The scarce supply of video inventory, especially premium inventory has confined many transactions to private direct channels. This traditional transaction method has been hurting both the publisher, who potentially could be selling underpriced inventory, and the advertiser who cannot estimate the real value before the transaction.
The programmatic promise of audience measurement makes it possible for marketers to seamlessly execute cross-channel campaigns capable of finding the right audience at the right time. On the other hand access to audience data, rather than ad space is a rather large carrot publishers can dangle in front of marketers, who share an insatiable appetite for video.
3. Top video and online TV formats driving programmatic growth
Instream / outstream video formats:
Premium video inventory is still in short supply, limiting publisher revenue as well as brand engagement. Instream and outstream units are creating new revenue streams by monetizing video that wasn’t there before for higher CPMs. The less intrusive nature of these two new formats has been contributing to an increase in their value compared to the pre-roll format, and in particular the notorious non-skippable pre-roll.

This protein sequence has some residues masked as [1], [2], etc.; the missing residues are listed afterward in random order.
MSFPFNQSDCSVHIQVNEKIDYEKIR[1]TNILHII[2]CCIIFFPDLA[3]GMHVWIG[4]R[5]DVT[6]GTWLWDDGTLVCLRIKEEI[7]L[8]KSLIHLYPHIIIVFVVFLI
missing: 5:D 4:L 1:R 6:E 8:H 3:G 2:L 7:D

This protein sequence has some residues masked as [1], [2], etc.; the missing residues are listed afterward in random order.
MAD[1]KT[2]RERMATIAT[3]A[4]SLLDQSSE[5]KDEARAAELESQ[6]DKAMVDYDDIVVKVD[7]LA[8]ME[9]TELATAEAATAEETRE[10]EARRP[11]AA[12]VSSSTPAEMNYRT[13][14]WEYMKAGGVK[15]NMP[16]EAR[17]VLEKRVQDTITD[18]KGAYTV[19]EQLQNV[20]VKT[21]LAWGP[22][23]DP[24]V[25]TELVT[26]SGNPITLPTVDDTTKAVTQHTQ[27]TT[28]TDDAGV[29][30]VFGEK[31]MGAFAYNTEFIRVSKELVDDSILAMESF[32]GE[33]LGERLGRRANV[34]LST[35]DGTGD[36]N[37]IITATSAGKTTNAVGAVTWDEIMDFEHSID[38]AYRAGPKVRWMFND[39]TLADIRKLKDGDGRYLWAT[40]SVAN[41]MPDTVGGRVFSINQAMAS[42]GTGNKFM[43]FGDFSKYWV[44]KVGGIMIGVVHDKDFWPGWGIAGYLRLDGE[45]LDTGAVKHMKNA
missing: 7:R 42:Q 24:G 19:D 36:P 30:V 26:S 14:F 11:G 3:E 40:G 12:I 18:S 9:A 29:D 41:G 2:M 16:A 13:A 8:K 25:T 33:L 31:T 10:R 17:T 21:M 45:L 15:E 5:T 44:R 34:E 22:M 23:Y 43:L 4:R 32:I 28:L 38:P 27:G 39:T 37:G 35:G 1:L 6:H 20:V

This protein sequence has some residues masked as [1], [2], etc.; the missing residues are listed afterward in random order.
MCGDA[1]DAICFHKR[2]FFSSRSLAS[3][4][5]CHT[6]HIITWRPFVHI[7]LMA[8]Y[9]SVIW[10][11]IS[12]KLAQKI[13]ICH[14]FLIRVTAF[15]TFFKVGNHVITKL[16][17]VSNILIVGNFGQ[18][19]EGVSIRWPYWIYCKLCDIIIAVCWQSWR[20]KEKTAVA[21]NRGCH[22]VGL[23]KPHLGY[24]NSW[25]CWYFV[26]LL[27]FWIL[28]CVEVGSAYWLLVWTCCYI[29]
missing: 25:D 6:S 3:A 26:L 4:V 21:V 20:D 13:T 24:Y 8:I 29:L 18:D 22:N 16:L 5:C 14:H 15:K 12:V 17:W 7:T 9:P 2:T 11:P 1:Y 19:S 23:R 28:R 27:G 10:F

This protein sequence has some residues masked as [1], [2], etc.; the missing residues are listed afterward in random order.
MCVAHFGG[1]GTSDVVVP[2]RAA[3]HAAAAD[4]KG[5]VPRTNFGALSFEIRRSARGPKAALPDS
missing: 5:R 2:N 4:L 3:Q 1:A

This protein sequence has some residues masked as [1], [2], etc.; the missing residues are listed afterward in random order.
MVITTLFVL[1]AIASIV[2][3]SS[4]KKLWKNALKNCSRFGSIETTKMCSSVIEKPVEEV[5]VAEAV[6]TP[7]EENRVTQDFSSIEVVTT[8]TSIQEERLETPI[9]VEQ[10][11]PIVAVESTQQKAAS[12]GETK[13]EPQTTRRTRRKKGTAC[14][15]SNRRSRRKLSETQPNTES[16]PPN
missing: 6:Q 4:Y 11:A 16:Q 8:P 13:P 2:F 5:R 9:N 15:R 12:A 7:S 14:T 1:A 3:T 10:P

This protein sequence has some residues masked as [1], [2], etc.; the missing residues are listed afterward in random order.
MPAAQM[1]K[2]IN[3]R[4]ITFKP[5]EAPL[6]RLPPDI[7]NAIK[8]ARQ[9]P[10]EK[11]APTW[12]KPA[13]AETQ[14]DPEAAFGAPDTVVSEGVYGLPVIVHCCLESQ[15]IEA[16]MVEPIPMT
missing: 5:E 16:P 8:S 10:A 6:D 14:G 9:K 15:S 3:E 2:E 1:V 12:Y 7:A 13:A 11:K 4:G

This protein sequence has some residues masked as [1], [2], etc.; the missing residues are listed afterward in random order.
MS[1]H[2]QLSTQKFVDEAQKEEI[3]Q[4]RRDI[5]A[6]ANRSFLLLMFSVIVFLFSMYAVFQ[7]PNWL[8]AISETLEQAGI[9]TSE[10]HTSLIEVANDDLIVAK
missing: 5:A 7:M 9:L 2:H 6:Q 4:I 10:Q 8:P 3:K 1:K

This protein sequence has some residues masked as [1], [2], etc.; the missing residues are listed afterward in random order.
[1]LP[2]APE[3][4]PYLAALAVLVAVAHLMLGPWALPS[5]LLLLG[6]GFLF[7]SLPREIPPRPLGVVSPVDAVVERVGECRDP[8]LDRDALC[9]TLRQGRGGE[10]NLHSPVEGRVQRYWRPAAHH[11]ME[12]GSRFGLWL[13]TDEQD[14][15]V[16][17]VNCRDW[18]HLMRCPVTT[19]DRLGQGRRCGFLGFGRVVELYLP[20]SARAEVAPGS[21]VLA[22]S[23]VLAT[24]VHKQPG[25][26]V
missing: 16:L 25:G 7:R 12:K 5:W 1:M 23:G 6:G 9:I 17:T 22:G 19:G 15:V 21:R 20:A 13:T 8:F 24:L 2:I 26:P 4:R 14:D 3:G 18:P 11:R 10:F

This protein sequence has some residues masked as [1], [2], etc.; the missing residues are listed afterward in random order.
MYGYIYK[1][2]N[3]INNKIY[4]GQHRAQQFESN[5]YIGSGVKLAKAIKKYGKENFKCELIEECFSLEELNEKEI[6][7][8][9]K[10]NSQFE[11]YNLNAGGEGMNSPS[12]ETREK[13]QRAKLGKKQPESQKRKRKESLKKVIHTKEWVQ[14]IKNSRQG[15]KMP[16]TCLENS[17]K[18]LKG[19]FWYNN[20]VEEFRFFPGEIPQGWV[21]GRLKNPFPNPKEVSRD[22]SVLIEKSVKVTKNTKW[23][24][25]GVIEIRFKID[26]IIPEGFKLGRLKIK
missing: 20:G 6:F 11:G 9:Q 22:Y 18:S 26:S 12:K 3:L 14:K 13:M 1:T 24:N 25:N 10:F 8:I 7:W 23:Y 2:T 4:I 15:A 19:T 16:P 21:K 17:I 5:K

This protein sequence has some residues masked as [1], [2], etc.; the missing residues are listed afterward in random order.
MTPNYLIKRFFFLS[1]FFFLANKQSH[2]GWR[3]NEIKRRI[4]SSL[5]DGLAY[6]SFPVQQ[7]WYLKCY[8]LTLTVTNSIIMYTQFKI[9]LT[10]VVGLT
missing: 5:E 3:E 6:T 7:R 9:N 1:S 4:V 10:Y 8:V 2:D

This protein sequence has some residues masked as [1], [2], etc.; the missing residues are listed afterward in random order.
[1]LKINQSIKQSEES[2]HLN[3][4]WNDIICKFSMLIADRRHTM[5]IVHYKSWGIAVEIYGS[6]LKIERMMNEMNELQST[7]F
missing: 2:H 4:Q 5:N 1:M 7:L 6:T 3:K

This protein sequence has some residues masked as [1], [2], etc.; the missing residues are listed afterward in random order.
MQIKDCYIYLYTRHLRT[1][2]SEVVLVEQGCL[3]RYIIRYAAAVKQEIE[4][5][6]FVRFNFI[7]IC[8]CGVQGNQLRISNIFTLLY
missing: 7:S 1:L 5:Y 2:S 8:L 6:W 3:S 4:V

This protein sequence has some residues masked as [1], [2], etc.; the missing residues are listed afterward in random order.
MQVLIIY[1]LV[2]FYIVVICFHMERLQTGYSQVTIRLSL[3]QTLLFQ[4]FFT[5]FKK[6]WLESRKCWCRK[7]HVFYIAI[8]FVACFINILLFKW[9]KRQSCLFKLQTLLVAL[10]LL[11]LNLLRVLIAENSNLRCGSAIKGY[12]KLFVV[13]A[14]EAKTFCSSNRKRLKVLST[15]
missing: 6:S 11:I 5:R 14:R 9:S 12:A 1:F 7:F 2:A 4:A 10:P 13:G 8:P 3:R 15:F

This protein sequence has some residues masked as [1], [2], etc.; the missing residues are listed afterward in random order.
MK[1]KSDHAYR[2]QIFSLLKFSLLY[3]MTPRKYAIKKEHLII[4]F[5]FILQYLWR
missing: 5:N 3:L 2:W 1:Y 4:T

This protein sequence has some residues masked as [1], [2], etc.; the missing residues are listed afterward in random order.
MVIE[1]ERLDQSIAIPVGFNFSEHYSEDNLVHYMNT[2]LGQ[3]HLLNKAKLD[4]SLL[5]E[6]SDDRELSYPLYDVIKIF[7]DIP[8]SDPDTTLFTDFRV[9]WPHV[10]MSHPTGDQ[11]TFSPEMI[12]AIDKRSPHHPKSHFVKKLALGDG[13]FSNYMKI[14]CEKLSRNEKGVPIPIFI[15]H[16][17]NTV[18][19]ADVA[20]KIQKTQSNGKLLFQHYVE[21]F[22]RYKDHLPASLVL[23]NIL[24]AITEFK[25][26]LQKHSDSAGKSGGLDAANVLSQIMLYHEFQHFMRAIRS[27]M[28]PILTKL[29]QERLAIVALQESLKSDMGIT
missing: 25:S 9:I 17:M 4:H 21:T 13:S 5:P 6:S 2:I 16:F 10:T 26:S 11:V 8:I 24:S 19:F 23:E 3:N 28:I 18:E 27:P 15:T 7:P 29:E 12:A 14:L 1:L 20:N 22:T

A Forrester survey (eMarketer) querying agencies about the types of video ads that in future would be more important to their clients reported that 77% of agencies and 70% of advertisers cited out-stream ad units. This could explain why 30% of publishers, (AOL) believe outstream will be the format to drive most video ad revenue growth this year.
The surge of Programmatic TV:
According to the IAB cross-platform video buying including TV is trending up. Although it’s early days, players in the broadcasting value chain are starting to invest in this new segment. Programmatic video will lay the groundwork for programmatic TV. Technology developments are expected to pave the way to a new ecosystem. Distinctions between broadcast, narrowcast and unicast will merge enabling all formats to transact within the same workflows.